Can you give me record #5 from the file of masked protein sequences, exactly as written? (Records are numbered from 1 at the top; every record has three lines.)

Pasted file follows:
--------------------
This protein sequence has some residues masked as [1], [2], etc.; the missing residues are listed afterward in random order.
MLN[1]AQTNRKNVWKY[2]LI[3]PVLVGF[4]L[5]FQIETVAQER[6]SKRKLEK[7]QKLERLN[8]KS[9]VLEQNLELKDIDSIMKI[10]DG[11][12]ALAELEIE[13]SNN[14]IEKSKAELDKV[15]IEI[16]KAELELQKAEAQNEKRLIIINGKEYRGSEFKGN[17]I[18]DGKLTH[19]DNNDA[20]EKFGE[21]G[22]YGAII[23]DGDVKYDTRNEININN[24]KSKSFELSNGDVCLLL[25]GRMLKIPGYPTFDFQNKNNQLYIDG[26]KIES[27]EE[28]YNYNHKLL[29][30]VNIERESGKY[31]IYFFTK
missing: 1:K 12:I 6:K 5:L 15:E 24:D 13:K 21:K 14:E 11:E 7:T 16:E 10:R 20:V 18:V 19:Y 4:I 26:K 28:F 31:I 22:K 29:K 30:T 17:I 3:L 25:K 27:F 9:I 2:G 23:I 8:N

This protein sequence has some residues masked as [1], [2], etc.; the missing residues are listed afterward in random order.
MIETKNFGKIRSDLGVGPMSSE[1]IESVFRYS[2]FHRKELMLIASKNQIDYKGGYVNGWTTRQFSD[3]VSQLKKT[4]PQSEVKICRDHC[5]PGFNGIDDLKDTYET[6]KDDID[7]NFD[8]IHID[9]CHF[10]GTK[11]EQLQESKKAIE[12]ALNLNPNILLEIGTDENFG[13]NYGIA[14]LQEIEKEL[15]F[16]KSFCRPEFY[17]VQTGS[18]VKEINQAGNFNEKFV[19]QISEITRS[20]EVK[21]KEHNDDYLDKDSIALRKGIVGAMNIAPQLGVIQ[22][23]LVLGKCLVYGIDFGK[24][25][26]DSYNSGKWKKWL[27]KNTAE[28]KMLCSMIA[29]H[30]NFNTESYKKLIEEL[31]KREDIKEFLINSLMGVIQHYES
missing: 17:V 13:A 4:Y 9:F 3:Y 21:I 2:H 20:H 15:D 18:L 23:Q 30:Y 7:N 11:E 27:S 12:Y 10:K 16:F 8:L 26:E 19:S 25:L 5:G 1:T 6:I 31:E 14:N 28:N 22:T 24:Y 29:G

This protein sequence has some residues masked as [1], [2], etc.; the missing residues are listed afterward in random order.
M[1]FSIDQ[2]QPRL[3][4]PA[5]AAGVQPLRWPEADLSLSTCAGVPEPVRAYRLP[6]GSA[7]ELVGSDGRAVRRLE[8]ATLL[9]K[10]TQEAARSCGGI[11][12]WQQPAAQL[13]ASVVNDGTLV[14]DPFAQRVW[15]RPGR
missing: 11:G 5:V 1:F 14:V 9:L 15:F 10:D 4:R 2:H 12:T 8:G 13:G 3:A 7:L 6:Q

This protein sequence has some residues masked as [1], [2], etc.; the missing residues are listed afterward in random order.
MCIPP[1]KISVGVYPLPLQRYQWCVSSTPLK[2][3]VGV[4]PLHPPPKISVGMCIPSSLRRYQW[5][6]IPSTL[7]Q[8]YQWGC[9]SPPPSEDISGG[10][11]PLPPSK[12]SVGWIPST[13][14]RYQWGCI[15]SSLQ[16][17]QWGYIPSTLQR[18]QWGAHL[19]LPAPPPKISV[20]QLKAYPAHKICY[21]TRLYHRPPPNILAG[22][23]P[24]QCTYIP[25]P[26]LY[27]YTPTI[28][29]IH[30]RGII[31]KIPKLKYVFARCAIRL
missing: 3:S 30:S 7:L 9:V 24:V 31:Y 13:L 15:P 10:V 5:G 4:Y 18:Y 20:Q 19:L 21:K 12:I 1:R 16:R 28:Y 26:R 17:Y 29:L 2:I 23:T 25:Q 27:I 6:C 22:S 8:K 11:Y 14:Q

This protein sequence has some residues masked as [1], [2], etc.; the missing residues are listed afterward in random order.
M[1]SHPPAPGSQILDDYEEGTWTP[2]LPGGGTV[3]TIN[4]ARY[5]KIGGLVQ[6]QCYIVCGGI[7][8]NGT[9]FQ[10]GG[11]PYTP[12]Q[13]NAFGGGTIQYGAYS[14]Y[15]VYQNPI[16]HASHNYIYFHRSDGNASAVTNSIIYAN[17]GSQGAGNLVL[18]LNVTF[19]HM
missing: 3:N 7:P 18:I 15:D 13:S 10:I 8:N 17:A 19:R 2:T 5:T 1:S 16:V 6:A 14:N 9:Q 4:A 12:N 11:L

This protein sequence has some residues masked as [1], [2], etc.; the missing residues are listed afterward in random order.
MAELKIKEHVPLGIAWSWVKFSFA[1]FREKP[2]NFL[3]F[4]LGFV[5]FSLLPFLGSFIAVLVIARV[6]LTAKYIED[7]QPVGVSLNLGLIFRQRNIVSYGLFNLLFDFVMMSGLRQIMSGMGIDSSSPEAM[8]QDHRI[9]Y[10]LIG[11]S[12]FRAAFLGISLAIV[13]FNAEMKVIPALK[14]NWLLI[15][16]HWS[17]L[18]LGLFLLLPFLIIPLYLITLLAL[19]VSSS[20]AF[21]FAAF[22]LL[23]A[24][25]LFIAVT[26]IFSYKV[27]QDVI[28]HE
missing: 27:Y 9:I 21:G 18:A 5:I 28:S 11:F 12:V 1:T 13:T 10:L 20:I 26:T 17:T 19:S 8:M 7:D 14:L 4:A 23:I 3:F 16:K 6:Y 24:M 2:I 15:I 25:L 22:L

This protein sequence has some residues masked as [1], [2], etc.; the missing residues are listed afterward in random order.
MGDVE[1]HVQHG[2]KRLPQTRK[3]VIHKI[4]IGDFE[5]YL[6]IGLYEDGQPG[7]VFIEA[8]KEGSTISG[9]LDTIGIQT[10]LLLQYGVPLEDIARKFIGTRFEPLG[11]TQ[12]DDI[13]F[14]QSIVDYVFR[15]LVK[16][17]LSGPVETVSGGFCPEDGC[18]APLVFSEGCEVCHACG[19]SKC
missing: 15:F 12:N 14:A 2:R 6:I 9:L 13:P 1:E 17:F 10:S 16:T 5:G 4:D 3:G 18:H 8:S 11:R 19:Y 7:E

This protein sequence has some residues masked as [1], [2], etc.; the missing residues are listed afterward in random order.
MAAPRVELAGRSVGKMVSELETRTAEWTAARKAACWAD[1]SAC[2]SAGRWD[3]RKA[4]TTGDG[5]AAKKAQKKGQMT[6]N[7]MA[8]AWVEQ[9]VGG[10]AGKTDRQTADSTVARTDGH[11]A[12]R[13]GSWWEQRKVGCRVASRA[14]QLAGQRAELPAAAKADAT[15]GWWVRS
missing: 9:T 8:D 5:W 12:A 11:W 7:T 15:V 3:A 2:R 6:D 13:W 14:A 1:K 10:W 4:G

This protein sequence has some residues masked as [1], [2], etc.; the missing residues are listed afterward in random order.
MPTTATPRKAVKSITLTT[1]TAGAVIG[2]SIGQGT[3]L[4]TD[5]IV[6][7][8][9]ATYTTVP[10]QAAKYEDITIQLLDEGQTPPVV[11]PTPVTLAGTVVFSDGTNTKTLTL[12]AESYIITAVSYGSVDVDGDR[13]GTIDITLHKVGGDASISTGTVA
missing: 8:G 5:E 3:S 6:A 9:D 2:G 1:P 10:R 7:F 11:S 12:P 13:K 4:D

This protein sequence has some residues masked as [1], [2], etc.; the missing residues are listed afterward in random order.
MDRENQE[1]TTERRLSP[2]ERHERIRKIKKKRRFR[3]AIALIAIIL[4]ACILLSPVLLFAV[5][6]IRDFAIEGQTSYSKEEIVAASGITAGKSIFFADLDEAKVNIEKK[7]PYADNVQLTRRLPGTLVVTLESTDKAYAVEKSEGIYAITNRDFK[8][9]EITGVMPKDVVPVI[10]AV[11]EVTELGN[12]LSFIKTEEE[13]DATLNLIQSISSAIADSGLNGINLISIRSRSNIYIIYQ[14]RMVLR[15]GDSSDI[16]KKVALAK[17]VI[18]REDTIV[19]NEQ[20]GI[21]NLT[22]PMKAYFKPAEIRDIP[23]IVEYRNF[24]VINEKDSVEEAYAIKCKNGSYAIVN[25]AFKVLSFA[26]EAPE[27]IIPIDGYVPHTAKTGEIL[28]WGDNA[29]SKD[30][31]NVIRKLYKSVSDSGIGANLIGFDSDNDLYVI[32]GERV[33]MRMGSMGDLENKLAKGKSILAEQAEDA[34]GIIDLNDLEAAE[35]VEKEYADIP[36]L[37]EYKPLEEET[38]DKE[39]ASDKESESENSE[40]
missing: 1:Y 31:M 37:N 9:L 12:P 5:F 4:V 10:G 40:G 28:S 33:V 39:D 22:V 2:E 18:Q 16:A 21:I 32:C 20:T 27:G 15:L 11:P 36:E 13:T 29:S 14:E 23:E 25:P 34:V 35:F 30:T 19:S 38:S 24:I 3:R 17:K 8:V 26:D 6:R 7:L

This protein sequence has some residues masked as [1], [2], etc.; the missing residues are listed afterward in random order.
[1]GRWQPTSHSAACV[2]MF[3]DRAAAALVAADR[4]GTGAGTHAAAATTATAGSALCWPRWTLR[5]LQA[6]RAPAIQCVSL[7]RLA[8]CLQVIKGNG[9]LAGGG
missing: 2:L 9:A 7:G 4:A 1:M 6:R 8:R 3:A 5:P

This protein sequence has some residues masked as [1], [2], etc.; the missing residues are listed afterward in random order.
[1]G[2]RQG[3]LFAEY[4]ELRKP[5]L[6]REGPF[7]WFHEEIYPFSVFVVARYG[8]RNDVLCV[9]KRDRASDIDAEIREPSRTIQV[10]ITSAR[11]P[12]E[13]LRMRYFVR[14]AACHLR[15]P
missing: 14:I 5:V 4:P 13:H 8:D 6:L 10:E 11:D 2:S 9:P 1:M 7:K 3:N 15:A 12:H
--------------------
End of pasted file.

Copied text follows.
This protein sequence has some residues masked as [1], [2], etc.; the missing residues are listed afterward in random order.
M[1]SHPPAPGSQILDDYEEGTWTP[2]LPGGGTV[3]TIN[4]ARY[5]KIGGLVQ[6]QCYIVCGGI[7][8]NGT[9]FQ[10]GG[11]PYTP[12]Q[13]NAFGGGTIQYGAYS[14]Y[15]VYQNPI[16]HASHNYIYFHRSDGNASAVTNSIIYAN[17]GSQGAGNLVL[18]LNVTF[19]HM
missing: 3:N 7:P 18:I 15:D 13:S 10:I 8:N 17:A 19:R 2:T 5:T 1:S 16:V 6:A 14:N 9:Q 4:A 12:N 11:L